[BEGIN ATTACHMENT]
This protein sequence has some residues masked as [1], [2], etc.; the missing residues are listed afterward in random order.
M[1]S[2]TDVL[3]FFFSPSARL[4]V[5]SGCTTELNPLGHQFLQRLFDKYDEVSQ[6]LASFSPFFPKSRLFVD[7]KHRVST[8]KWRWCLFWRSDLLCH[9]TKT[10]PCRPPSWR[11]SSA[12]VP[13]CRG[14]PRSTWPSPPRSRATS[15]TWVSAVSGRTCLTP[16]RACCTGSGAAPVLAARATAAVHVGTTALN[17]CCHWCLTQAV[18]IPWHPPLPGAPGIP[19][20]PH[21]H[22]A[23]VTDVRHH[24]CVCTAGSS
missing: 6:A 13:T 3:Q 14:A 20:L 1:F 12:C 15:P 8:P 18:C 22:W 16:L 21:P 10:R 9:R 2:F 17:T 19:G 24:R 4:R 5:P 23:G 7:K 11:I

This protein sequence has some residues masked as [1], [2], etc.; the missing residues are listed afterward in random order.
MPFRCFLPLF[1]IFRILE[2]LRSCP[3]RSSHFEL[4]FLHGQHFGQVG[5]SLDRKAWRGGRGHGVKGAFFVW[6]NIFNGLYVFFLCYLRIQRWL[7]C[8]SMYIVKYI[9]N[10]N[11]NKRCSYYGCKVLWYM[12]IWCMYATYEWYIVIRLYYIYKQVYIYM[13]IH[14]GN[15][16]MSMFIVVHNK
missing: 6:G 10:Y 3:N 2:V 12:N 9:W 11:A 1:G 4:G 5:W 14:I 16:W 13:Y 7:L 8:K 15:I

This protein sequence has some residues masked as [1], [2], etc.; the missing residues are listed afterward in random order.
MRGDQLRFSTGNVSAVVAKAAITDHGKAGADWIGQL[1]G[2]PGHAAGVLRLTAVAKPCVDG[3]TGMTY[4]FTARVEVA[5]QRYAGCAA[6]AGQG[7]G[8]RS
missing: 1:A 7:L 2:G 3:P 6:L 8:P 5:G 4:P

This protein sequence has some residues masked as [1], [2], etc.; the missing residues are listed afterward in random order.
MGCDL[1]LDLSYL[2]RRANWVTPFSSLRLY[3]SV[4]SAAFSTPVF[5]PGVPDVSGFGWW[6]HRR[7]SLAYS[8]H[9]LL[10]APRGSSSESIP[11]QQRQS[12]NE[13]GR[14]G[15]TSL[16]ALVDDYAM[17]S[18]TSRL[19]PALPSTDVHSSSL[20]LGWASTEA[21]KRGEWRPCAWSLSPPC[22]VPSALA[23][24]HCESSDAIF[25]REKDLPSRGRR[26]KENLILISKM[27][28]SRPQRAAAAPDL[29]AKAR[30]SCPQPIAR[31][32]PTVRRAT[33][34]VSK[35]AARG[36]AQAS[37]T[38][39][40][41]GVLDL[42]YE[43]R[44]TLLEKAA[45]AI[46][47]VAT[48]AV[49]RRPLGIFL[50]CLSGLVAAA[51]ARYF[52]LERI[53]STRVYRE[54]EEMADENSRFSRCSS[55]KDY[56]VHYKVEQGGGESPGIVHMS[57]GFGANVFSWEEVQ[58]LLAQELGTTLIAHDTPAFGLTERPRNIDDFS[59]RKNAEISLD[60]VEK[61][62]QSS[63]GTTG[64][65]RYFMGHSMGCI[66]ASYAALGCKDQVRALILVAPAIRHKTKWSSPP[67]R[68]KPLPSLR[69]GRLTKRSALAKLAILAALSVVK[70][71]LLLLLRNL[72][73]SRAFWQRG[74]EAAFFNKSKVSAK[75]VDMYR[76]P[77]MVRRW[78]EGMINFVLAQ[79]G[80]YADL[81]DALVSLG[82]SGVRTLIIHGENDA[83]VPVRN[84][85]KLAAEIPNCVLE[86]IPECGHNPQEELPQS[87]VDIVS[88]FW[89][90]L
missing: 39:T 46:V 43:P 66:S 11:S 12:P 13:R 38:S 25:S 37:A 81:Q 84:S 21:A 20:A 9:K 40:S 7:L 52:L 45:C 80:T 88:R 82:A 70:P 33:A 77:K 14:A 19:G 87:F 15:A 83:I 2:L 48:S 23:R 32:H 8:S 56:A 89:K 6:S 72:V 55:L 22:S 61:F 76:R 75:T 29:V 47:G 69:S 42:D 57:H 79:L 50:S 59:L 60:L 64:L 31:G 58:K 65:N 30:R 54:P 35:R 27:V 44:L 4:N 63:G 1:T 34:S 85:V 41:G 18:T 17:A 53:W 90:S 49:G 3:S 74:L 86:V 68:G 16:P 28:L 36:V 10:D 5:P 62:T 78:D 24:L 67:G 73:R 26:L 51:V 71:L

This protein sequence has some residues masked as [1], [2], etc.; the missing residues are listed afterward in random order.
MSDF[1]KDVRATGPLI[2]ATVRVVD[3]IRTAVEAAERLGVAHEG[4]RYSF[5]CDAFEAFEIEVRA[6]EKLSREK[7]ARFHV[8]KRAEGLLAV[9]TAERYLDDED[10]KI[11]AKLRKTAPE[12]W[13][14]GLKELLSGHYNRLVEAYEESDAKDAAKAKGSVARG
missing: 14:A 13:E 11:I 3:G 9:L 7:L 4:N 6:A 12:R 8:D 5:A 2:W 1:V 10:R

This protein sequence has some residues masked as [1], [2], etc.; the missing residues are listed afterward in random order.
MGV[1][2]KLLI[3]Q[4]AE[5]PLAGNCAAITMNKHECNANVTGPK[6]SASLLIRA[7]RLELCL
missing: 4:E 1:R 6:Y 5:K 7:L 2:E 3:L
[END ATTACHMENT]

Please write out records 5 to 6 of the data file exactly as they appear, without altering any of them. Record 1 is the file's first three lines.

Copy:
This protein sequence has some residues masked as [1], [2], etc.; the missing residues are listed afterward in random order.
MSDF[1]KDVRATGPLI[2]ATVRVVD[3]IRTAVEAAERLGVAHEG[4]RYSF[5]CDAFEAFEIEVRA[6]EKLSREK[7]ARFHV[8]KRAEGLLAV[9]TAERYLDDED[10]KI[11]AKLRKTAPE[12]W[13][14]GLKELLSGHYNRLVEAYEESDAKDAAKAKGSVARG
missing: 14:A 13:E 11:I 3:G 9:L 7:L 4:N 6:A 12:R 8:D 5:A 2:W 1:V 10:R

This protein sequence has some residues masked as [1], [2], etc.; the missing residues are listed afterward in random order.
MGV[1][2]KLLI[3]Q[4]AE[5]PLAGNCAAITMNKHECNANVTGPK[6]SASLLIRA[7]RLELCL
missing: 4:E 1:R 6:Y 5:K 7:L 2:E 3:L